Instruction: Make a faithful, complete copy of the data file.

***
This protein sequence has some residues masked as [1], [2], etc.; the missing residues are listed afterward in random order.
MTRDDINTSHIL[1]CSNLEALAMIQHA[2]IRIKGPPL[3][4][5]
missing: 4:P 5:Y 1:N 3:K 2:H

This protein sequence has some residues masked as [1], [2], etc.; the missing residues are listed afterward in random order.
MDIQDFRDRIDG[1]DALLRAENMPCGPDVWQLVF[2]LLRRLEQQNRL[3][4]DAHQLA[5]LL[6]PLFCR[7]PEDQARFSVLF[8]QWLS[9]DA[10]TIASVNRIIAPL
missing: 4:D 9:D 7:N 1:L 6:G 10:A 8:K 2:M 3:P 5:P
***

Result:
This protein sequence has some residues masked as [1], [2], etc.; the missing residues are listed afterward in random order.
MTRDDINTSHIL[1]CSNLEALAMIQHA[2]IRIKGPPL[3][4][5]
missing: 4:P 5:Y 1:N 3:K 2:H

This protein sequence has some residues masked as [1], [2], etc.; the missing residues are listed afterward in random order.
MDIQDFRDRIDG[1]DALLRAENMPCGPDVWQLVF[2]LLRRLEQQNRL[3][4]DAHQLA[5]LL[6]PLFCR[7]PEDQARFSVLF[8]QWLS[9]DA[10]TIASVNRIIAPL
missing: 4:D 9:D 7:N 1:L 6:G 10:A 8:K 2:M 3:P 5:P